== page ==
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Documenting Applied Computer GPOs

Managing thousands of machines is a tough job for which many organizations are using Group Policy. If you are familiar with uberAgent you may know that it lists GPOs that are applied during user logon. Computer policies, on the other hand, are not part of uberAgent’s regular feature set. However, that can easily be remedied with the help of uberAgent’s custom script functionality. This article shows how.

The scripts listed in this guide are managed in vast limits’ public GitHub repository.

Listing Applied Machine Policies

In a nutshell, the uberAgent custom scripts feature executes any script you like and sends the output to Splunk. This works with any scripting engine, of course. In this case, we used PowerShell.

The following script lists all applied machine policies.

# We need a temporary XML file to store the data
$OutputFile = "C:\Windows\Temp\TempGPOExport.xml"

# If the file exists delete it
If (Test-Path $OutputFile)
   Remove-Item $OutputFile -Force

# Run gpresult and store the result in the temporary xml file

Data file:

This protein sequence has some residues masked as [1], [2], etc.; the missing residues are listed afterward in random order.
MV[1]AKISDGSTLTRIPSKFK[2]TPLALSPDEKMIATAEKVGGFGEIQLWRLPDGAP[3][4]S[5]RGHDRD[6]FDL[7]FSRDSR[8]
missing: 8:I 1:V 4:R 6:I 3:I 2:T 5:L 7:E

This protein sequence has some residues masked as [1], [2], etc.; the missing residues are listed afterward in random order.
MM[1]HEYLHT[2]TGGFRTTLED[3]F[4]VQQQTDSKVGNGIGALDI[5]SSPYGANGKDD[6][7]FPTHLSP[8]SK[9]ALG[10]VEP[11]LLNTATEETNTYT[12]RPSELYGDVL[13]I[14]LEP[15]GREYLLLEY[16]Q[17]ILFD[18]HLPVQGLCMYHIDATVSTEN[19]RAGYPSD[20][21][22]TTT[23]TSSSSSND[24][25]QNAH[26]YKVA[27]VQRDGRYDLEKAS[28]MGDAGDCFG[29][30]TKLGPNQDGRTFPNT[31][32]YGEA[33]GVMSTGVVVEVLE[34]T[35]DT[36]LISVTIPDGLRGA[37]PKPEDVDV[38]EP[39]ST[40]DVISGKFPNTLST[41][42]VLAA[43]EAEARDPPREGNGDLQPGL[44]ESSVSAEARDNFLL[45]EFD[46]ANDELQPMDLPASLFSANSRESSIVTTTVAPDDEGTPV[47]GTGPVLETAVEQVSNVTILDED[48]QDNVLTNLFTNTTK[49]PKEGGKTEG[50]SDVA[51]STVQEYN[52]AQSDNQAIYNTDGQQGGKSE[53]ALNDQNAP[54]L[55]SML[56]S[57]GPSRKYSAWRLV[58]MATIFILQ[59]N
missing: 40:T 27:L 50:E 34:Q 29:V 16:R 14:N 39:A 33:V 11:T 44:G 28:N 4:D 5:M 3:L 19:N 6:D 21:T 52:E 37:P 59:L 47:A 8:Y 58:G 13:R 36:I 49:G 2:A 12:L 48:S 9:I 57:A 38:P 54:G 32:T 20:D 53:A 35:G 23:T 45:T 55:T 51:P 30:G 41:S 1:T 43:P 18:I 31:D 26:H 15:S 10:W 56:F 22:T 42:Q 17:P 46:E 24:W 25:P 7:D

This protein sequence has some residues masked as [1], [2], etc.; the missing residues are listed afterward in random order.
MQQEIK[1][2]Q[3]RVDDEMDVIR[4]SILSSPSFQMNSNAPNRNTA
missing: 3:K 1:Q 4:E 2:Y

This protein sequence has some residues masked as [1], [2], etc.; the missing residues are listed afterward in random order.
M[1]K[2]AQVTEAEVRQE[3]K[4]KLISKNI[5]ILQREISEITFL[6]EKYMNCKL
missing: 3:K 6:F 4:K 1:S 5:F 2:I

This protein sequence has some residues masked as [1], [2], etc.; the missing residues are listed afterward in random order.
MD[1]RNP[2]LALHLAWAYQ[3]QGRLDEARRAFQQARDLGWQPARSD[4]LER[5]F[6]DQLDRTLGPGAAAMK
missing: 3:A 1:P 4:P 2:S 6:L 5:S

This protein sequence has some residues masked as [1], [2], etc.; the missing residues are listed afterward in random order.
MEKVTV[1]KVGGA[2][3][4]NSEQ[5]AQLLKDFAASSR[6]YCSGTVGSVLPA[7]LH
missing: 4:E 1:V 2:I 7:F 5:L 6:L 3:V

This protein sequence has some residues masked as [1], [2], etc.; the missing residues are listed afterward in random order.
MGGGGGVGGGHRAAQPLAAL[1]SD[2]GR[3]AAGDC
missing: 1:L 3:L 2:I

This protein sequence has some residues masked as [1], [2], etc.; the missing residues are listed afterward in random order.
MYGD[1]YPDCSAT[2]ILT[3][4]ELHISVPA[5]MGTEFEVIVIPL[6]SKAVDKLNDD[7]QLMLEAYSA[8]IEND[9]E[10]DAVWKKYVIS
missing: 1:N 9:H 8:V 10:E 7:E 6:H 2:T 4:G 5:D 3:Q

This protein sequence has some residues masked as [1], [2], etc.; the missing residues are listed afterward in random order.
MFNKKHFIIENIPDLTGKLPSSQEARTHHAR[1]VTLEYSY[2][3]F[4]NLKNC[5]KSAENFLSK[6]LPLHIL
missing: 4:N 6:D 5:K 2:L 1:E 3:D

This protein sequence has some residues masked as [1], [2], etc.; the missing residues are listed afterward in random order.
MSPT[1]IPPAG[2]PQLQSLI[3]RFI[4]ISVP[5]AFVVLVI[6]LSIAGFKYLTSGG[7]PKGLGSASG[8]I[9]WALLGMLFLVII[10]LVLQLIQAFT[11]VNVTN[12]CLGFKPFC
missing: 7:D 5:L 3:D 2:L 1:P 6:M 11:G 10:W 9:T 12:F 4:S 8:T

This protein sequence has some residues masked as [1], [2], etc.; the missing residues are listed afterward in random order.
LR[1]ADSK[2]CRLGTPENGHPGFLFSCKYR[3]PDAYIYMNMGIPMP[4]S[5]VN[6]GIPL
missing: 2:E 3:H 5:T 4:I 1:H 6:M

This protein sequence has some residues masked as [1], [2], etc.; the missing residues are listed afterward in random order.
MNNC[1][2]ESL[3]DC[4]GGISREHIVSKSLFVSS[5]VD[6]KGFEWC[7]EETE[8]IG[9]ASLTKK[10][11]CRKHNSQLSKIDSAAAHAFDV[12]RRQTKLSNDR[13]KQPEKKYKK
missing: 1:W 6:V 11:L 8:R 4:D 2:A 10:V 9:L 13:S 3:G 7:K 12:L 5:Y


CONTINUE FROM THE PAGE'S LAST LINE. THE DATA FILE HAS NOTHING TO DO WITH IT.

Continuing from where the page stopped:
gpresult.exe /Scope Computer /X $OutputFile /F

# Read the xml file
[xml]$XML = Get-Content $OutputFile

# Get the names of all GPOs
$GPOs = ($XML.Rsop.ComputerResults.GPO).Name | Sort-Object

# Remove the temporary file
Remove-Item $OutputFile -Force

# Join all GPOs to a long string
$GPOs = $GPOs -join ';'

# Write the output. uberAgent will pick this up.
Write-Output "MachineGPOs=`"$GPOs`""

Save the script somewhere. For this example, we save the script as C:\Program Files\vast limits\uberAgent\Scripts\Get-MachineGPOs.ps1.

Configure uberAgent to Run the Script

Create a new timer in uberAgent’s configuration. With the settings shown below, the script will be executed once per day.

Name = Get-MachineGPOs
Interval = 86400000
Start delay = 600000
Persist interval = true
Thread priority = background
Script = powershell.exe -executionpolicy bypass -file "C:\Program Files\vast limits\uberAgent\Scripts\Get-MachineGPOs.ps1"
ScriptContext = Session0AsSystem

Splunk it!

Once the data is in Splunk it can be used to document the applied computer GPOs. Run the following search to list all group policy objects per machine.

index = `uberAgent_index` sourcetype = "\"uberAgent:Script:Get-MachineGPOs\"" 
| stats 
   latest(MachineGPOs) as MachineGPOs 
      by host 
| eval MachineGPOs = split(MachineGPOs,";") 
| table

The results from the above search look like this:


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